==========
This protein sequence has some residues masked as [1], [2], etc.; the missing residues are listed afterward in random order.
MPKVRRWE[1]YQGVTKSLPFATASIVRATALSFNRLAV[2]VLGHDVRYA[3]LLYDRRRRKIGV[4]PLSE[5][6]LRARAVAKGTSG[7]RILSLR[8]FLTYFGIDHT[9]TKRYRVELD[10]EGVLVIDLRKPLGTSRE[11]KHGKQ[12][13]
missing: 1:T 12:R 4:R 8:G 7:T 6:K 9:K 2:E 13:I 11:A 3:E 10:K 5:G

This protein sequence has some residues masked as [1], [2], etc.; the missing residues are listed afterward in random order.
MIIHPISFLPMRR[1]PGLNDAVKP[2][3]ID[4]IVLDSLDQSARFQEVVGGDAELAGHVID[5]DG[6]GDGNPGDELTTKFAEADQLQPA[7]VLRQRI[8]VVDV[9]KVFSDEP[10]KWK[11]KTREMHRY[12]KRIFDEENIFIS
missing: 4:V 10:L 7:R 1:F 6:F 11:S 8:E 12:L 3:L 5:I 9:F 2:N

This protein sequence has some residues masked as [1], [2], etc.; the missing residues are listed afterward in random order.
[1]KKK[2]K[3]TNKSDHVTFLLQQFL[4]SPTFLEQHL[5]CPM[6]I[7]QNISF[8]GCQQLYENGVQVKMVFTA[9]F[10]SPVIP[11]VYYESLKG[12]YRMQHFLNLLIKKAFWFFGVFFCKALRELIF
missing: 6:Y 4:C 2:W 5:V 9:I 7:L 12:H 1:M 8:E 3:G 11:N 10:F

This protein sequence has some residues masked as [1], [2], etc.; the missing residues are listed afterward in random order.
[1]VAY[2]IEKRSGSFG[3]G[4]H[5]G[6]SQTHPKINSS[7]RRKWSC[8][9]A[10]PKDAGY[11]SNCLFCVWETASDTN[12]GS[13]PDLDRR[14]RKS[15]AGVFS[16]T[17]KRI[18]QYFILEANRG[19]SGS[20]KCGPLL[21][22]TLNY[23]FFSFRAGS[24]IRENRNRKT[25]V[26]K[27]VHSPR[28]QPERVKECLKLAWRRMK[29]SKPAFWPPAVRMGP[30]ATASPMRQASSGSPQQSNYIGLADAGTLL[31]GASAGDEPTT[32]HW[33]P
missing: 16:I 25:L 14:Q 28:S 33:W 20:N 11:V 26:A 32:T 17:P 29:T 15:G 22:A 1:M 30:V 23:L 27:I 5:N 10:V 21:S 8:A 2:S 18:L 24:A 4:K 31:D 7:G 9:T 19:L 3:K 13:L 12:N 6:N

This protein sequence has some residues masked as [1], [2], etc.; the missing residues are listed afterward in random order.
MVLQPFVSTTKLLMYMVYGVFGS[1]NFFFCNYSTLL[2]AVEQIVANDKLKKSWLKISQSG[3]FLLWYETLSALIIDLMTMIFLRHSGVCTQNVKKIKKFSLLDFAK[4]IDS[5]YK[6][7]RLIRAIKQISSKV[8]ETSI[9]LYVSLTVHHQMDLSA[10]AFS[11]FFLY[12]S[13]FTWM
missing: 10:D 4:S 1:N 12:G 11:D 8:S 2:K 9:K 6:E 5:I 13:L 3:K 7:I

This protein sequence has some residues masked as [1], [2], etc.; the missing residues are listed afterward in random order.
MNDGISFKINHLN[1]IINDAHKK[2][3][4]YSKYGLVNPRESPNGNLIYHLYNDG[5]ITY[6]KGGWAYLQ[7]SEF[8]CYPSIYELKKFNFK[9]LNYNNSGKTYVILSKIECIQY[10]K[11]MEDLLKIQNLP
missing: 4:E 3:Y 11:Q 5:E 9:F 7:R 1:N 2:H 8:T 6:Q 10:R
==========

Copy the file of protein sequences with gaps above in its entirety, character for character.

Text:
This protein sequence has some residues masked as [1], [2], etc.; the missing residues are listed afterward in random order.
MPKVRRWE[1]YQGVTKSLPFATASIVRATALSFNRLAV[2]VLGHDVRYA[3]LLYDRRRRKIGV[4]PLSE[5][6]LRARAVAKGTSG[7]RILSLR[8]FLTYFGIDHT[9]TKRYRVELD[10]EGVLVIDLRKPLGTSRE[11]KHGKQ[12][13]
missing: 1:T 12:R 4:R 8:G 7:T 6:K 9:K 2:E 13:I 11:A 3:E 10:K 5:G

This protein sequence has some residues masked as [1], [2], etc.; the missing residues are listed afterward in random order.
MIIHPISFLPMRR[1]PGLNDAVKP[2][3]ID[4]IVLDSLDQSARFQEVVGGDAELAGHVID[5]DG[6]GDGNPGDELTTKFAEADQLQPA[7]VLRQRI[8]VVDV[9]KVFSDEP[10]KWK[11]KTREMHRY[12]KRIFDEENIFIS
missing: 4:V 10:L 7:R 1:F 6:F 11:S 8:E 12:L 3:L 5:I 9:F 2:N

This protein sequence has some residues masked as [1], [2], etc.; the missing residues are listed afterward in random order.
[1]KKK[2]K[3]TNKSDHVTFLLQQFL[4]SPTFLEQHL[5]CPM[6]I[7]QNISF[8]GCQQLYENGVQVKMVFTA[9]F[10]SPVIP[11]VYYESLKG[12]YRMQHFLNLLIKKAFWFFGVFFCKALRELIF
missing: 6:Y 4:C 2:W 5:V 9:I 7:L 12:H 1:M 8:E 3:G 11:N 10:F

This protein sequence has some residues masked as [1], [2], etc.; the missing residues are listed afterward in random order.
[1]VAY[2]IEKRSGSFG[3]G[4]H[5]G[6]SQTHPKINSS[7]RRKWSC[8][9]A[10]PKDAGY[11]SNCLFCVWETASDTN[12]GS[13]PDLDRR[14]RKS[15]AGVFS[16]T[17]KRI[18]QYFILEANRG[19]SGS[20]KCGPLL[21][22]TLNY[23]FFSFRAGS[24]IRENRNRKT[25]V[26]K[27]VHSPR[28]QPERVKECLKLAWRRMK[29]SKPAFWPPAVRMGP[30]ATASPMRQASSGSPQQSNYIGLADAGTLL[31]GASAGDEPTT[32]HW[33]P
missing: 16:I 25:L 14:Q 28:S 33:W 20:N 11:V 26:A 32:T 17:P 29:T 15:G 22:A 1:M 30:V 23:L 27:I 5:N 10:V 21:S 8:A 2:S 18:L 24:A 4:K 31:D 7:G 9:T 19:L 3:K 13:L 12:N 6:N

This protein sequence has some residues masked as [1], [2], etc.; the missing residues are listed afterward in random order.
MVLQPFVSTTKLLMYMVYGVFGS[1]NFFFCNYSTLL[2]AVEQIVANDKLKKSWLKISQSG[3]FLLWYETLSALIIDLMTMIFLRHSGVCTQNVKKIKKFSLLDFAK[4]IDS[5]YK[6][7]RLIRAIKQISSKV[8]ETSI[9]LYVSLTVHHQMDLSA[10]AFS[11]FFLY[12]S[13]FTWM
missing: 10:D 4:S 1:N 12:G 11:D 8:S 2:K 9:K 6:E 5:I 13:L 3:K 7:I

This protein sequence has some residues masked as [1], [2], etc.; the missing residues are listed afterward in random order.
MNDGISFKINHLN[1]IINDAHKK[2][3][4]YSKYGLVNPRESPNGNLIYHLYNDG[5]ITY[6]KGGWAYLQ[7]SEF[8]CYPSIYELKKFNFK[9]LNYNNSGKTYVILSKIECIQY[10]K[11]MEDLLKIQNLP
missing: 4:E 3:Y 11:Q 5:E 9:F 7:R 1:N 2:H 8:T 6:Q 10:R